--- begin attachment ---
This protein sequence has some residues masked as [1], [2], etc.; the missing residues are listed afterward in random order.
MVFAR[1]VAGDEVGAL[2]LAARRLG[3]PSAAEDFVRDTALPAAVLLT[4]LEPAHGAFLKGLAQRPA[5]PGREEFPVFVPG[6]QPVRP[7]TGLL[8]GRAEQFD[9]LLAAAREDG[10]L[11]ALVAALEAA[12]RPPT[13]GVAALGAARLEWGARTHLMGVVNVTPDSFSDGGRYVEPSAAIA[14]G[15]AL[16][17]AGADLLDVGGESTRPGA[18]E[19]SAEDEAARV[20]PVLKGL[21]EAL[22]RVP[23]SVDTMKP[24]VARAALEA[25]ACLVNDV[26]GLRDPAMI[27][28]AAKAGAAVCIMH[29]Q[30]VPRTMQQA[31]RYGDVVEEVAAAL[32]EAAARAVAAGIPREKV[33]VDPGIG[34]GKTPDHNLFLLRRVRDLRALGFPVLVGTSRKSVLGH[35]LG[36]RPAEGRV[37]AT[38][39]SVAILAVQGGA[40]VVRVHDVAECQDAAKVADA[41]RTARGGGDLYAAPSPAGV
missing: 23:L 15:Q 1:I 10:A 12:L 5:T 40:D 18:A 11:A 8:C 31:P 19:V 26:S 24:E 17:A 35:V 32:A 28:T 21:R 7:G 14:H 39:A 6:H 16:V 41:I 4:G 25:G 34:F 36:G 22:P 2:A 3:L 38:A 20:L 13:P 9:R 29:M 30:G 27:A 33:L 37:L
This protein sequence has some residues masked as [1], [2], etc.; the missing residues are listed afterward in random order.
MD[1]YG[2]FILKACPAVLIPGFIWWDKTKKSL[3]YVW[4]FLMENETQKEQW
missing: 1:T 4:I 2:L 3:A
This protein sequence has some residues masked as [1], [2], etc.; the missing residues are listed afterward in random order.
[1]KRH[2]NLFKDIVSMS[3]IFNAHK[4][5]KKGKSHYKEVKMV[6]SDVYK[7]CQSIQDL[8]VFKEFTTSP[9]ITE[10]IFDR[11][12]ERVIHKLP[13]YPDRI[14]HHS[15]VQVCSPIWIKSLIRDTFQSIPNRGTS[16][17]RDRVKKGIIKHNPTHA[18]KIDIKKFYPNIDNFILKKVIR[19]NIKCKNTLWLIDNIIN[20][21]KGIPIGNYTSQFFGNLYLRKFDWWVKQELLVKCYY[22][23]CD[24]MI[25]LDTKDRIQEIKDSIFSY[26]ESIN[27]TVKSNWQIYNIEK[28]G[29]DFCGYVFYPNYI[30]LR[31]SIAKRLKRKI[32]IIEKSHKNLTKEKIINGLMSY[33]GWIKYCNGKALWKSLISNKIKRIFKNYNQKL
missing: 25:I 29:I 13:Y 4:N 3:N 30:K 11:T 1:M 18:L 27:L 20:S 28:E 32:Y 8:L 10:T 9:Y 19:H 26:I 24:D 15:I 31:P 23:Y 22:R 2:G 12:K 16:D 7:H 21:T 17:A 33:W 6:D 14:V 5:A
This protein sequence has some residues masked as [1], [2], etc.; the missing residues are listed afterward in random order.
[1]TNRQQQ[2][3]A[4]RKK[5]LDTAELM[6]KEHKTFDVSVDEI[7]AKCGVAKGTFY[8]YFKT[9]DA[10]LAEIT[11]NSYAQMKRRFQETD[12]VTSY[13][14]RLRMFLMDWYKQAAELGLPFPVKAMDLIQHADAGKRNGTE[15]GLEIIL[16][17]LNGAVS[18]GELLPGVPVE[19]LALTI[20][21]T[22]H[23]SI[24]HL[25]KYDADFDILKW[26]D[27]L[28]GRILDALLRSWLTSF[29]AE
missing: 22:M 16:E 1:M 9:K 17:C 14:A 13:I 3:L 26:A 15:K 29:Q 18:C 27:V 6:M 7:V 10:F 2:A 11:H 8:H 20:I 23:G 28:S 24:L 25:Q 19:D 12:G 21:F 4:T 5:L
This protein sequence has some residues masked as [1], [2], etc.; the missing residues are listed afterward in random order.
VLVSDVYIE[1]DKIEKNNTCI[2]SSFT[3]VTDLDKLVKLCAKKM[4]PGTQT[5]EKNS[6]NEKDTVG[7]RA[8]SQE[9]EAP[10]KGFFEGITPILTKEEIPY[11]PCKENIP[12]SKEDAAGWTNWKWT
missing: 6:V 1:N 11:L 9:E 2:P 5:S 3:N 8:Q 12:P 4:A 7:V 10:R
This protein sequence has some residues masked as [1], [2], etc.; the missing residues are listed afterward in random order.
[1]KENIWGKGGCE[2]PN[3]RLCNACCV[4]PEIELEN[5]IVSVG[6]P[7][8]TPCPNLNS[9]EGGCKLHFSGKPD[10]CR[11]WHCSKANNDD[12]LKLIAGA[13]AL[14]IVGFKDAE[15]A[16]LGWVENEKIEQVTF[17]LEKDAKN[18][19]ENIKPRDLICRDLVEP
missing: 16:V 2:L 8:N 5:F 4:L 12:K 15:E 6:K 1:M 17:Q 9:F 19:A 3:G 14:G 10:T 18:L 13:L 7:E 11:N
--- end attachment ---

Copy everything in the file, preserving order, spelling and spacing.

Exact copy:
This protein sequence has some residues masked as [1], [2], etc.; the missing residues are listed afterward in random order.
MVFAR[1]VAGDEVGAL[2]LAARRLG[3]PSAAEDFVRDTALPAAVLLT[4]LEPAHGAFLKGLAQRPA[5]PGREEFPVFVPG[6]QPVRP[7]TGLL[8]GRAEQFD[9]LLAAAREDG[10]L[11]ALVAALEAA[12]RPPT[13]GVAALGAARLEWGARTHLMGVVNVTPDSFSDGGRYVEPSAAIA[14]G[15]AL[16][17]AGADLLDVGGESTRPGA[18]E[19]SAEDEAARV[20]PVLKGL[21]EAL[22]RVP[23]SVDTMKP[24]VARAALEA[25]ACLVNDV[26]GLRDPAMI[27][28]AAKAGAAVCIMH[29]Q[30]VPRTMQQA[31]RYGDVVEEVAAAL[32]EAAARAVAAGIPREKV[33]VDPGIG[34]GKTPDHNLFLLRRVRDLRALGFPVLVGTSRKSVLGH[35]LG[36]RPAEGRV[37]AT[38][39]SVAILAVQGGA[40]VVRVHDVAECQDAAKVADA[41]RTARGGGDLYAAPSPAGV
missing: 23:L 15:Q 1:I 10:A 12:L 5:T 40:D 18:A 11:A 8:C 31:P 19:V 26:S 24:E 17:A 35:V 32:A 28:T 21:R 7:G 14:H 39:A 6:H 16:V 41:I 4:G 25:G 34:F 36:G 22:P 2:A 3:L 38:A 20:L 13:P 9:R 29:M 30:G 27:A 33:L 37:L
This protein sequence has some residues masked as [1], [2], etc.; the missing residues are listed afterward in random order.
MD[1]YG[2]FILKACPAVLIPGFIWWDKTKKSL[3]YVW[4]FLMENETQKEQW
missing: 1:T 4:I 2:L 3:A
This protein sequence has some residues masked as [1], [2], etc.; the missing residues are listed afterward in random order.
[1]KRH[2]NLFKDIVSMS[3]IFNAHK[4][5]KKGKSHYKEVKMV[6]SDVYK[7]CQSIQDL[8]VFKEFTTSP[9]ITE[10]IFDR[11][12]ERVIHKLP[13]YPDRI[14]HHS[15]VQVCSPIWIKSLIRDTFQSIPNRGTS[16][17]RDRVKKGIIKHNPTHA[18]KIDIKKFYPNIDNFILKKVIR[19]NIKCKNTLWLIDNIIN[20][21]KGIPIGNYTSQFFGNLYLRKFDWWVKQELLVKCYY[22][23]CD[24]MI[25]LDTKDRIQEIKDSIFSY[26]ESIN[27]TVKSNWQIYNIEK[28]G[29]DFCGYVFYPNYI[30]LR[31]SIAKRLKRKI[32]IIEKSHKNLTKEKIINGLMSY[33]GWIKYCNGKALWKSLISNKIKRIFKNYNQKL
missing: 25:I 29:I 13:Y 4:N 3:N 30:K 11:T 1:M 18:L 27:L 20:S 28:E 32:Y 8:L 10:T 9:Y 19:H 26:I 24:D 15:I 31:P 23:Y 22:R 2:G 12:K 16:D 7:H 21:T 17:A 33:W 6:D 14:V 5:A
This protein sequence has some residues masked as [1], [2], etc.; the missing residues are listed afterward in random order.
[1]TNRQQQ[2][3]A[4]RKK[5]LDTAELM[6]KEHKTFDVSVDEI[7]AKCGVAKGTFY[8]YFKT[9]DA[10]LAEIT[11]NSYAQMKRRFQETD[12]VTSY[13][14]RLRMFLMDWYKQAAELGLPFPVKAMDLIQHADAGKRNGTE[15]GLEIIL[16][17]LNGAVS[18]GELLPGVPVE[19]LALTI[20][21]T[22]H[23]SI[24]HL[25]KYDADFDILKW[26]D[27]L[28]GRILDALLRSWLTSF[29]AE
missing: 22:M 16:E 1:M 9:K 17:C 14:A 13:I 3:L 26:A 15:K 29:Q 18:C 27:V 6:M 7:V 10:F 2:A 11:H 8:H 20:I 23:G 28:S 24:L 25:Q 19:D 12:G 21:F 4:T 5:L
This protein sequence has some residues masked as [1], [2], etc.; the missing residues are listed afterward in random order.
VLVSDVYIE[1]DKIEKNNTCI[2]SSFT[3]VTDLDKLVKLCAKKM[4]PGTQT[5]EKNS[6]NEKDTVG[7]RA[8]SQE[9]EAP[10]KGFFEGITPILTKEEIPY[11]PCKENIP[12]SKEDAAGWTNWKWT
missing: 6:V 1:N 11:L 9:E 2:P 5:S 3:N 8:Q 12:P 4:A 7:V 10:R
This protein sequence has some residues masked as [1], [2], etc.; the missing residues are listed afterward in random order.
[1]KENIWGKGGCE[2]PN[3]RLCNACCV[4]PEIELEN[5]IVSVG[6]P[7][8]TPCPNLNS[9]EGGCKLHFSGKPD[10]CR[11]WHCSKANNDD[12]LKLIAGA[13]AL[14]IVGFKDAE[15]A[16]LGWVENEKIEQVTF[17]LEKDAKN[18][19]ENIKPRDLICRDLVEP
missing: 16:V 2:L 8:N 5:F 4:L 12:K 15:E 6:K 1:M 17:Q 9:F 19:A 3:G 14:G 10:T 18:L 13:L 7:E 11:N